Gunma Izumi – Chotoku Yamahai Junmai (1.8L)
The designation “Chotoku” means special, denoting a higher percentage of rice milled/polished away, or in this case using 100% of a special rice. Using locally grown Wakamizu rice in a Yamahai brewing style gives this sake a weighty, round, earthy palate of mushroom, roasted carrot and sweet potato augmented by a refreshing ripe fruit character of peach and papaya. This Junmai polishing rate far exceeds the requirements of 70%, and is instead polished to 50%; creating a light but very concentrated sake that finishes with a dry, mineral laden note. It is excellent served slightly warm as well as chilled. 15-16% alcohol.
Rice: 100% Wakamizu
Yeast: Kyokai 9
About the Producer
Located in the eastern region of the Gunma Prefecture between the Tone and Watarase rivers, this traditional brewery has prided itself on producing sake in small batches to maintain excellent taste and quality since 1863. Because of the traditional and laborious brewing-style of this brewery, the Toji only employs the most experienced kurabito (brewery workers).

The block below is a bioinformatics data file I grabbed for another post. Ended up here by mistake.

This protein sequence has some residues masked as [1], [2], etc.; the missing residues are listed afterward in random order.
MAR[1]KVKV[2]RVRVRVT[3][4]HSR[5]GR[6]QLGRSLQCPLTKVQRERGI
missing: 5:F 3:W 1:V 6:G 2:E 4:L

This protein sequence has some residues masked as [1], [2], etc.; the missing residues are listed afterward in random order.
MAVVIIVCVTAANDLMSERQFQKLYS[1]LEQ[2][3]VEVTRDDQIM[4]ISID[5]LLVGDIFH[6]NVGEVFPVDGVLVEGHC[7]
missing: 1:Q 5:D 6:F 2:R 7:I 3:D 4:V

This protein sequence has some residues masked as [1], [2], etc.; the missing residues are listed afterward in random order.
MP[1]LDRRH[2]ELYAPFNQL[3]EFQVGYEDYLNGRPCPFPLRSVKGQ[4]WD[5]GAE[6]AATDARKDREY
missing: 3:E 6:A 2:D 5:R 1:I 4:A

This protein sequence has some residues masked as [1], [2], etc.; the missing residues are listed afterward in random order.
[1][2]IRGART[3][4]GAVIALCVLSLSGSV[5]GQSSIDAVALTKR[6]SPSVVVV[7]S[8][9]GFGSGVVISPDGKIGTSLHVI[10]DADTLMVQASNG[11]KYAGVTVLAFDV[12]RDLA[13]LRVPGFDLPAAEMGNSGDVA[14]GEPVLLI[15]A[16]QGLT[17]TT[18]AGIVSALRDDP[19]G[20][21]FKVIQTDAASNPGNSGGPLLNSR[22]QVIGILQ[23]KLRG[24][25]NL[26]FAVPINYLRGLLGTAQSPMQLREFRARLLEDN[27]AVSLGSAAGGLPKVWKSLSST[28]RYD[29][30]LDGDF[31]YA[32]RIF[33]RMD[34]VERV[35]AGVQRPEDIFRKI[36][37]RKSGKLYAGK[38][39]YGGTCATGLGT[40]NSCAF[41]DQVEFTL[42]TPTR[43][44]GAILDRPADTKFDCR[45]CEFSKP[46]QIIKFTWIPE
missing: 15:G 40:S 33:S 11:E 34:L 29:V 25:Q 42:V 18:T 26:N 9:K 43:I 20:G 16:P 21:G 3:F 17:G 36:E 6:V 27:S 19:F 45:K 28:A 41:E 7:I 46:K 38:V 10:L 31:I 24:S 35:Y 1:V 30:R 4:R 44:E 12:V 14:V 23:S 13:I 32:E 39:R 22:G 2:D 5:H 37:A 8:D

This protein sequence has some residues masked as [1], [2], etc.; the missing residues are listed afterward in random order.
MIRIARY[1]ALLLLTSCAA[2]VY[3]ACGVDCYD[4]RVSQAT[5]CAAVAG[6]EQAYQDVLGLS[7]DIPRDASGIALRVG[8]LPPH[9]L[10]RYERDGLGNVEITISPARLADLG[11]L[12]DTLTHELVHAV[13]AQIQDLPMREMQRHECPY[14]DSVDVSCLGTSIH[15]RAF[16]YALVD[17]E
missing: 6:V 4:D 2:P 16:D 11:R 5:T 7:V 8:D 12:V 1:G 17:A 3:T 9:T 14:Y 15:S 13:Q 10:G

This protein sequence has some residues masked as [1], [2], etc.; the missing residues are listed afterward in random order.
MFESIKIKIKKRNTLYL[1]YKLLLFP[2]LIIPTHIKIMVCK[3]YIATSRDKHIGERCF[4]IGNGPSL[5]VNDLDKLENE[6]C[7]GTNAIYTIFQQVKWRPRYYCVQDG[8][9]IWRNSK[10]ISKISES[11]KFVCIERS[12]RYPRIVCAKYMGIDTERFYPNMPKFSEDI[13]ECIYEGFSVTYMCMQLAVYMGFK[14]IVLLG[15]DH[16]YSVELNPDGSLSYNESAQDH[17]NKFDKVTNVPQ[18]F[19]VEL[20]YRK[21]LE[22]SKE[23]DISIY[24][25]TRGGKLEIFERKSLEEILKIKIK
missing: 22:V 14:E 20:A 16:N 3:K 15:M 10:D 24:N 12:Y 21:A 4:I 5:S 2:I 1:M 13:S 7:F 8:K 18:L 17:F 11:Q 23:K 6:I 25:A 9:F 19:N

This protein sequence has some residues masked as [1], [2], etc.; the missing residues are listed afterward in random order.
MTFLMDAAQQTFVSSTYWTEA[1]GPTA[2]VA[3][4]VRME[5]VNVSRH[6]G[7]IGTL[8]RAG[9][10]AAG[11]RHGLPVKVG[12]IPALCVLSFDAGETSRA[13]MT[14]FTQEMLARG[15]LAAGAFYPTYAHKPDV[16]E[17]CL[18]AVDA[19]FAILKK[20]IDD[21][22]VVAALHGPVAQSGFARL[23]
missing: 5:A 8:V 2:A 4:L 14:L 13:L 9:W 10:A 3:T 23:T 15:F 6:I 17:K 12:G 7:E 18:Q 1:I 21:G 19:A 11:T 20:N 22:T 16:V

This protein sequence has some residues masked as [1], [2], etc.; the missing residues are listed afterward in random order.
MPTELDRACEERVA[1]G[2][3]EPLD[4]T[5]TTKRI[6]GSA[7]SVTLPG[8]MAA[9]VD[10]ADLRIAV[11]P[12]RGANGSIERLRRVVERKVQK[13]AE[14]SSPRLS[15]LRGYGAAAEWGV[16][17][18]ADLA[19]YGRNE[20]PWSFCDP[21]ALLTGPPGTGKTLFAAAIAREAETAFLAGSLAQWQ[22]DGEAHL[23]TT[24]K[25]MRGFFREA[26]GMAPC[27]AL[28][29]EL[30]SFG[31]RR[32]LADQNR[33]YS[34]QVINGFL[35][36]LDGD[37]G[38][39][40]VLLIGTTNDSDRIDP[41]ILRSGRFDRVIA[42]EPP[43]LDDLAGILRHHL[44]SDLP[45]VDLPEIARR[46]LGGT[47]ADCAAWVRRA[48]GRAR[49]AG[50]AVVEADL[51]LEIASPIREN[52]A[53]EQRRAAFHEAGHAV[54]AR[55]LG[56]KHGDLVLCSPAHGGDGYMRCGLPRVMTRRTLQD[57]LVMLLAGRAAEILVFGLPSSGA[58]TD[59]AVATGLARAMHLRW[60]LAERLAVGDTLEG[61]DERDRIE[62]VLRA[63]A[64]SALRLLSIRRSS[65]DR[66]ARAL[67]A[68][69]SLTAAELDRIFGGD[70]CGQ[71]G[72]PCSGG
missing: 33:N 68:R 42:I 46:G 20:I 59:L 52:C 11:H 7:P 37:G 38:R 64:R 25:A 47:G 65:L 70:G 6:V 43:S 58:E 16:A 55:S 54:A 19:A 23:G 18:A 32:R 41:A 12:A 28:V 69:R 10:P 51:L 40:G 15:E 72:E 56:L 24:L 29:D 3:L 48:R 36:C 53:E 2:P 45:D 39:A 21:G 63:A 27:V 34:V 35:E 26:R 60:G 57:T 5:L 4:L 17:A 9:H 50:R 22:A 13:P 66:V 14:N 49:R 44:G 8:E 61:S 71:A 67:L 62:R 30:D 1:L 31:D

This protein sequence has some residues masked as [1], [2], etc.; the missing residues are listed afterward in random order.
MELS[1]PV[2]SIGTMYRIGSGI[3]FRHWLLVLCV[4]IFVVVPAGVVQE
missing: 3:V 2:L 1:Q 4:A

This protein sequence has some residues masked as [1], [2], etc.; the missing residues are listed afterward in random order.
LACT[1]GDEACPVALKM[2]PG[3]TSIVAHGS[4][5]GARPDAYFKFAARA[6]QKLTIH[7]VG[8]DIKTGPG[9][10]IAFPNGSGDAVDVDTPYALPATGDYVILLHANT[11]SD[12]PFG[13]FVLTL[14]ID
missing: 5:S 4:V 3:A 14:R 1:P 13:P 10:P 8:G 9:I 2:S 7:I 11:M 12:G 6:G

The most important ingredient that goes into this sake is the water, which is from a local well in Akagiyama. It is high in minerals, making it a bit ‘harder’ in style (still soft compared to most water sources in the world) and providing a round and rich mouthfeel due to a more vigorous fermentation. All the sakes produced are aged anywhere from 1 to 3 years prior to release, acquiring in the meantime the depth and color for which the brewery is known. This sakagura is famous for their traditional style of brewing called Yamahai, using only the natural yeast that has built up in the brewery over many generations. Between the higher-iron content in the water, Yamahai method of producing the shubo, and aging of the sakes, the brewery is synonymous with rich, layered, complex and bright sakes. They are incredibly versatile with food, and great at any temperature.
Part of the brewery was severely damaged by a fire at the turn of the century. Because of the importance of the sakagura to the community, the local townspeople came together to rebuild and rehabilitate their beloved brewery.
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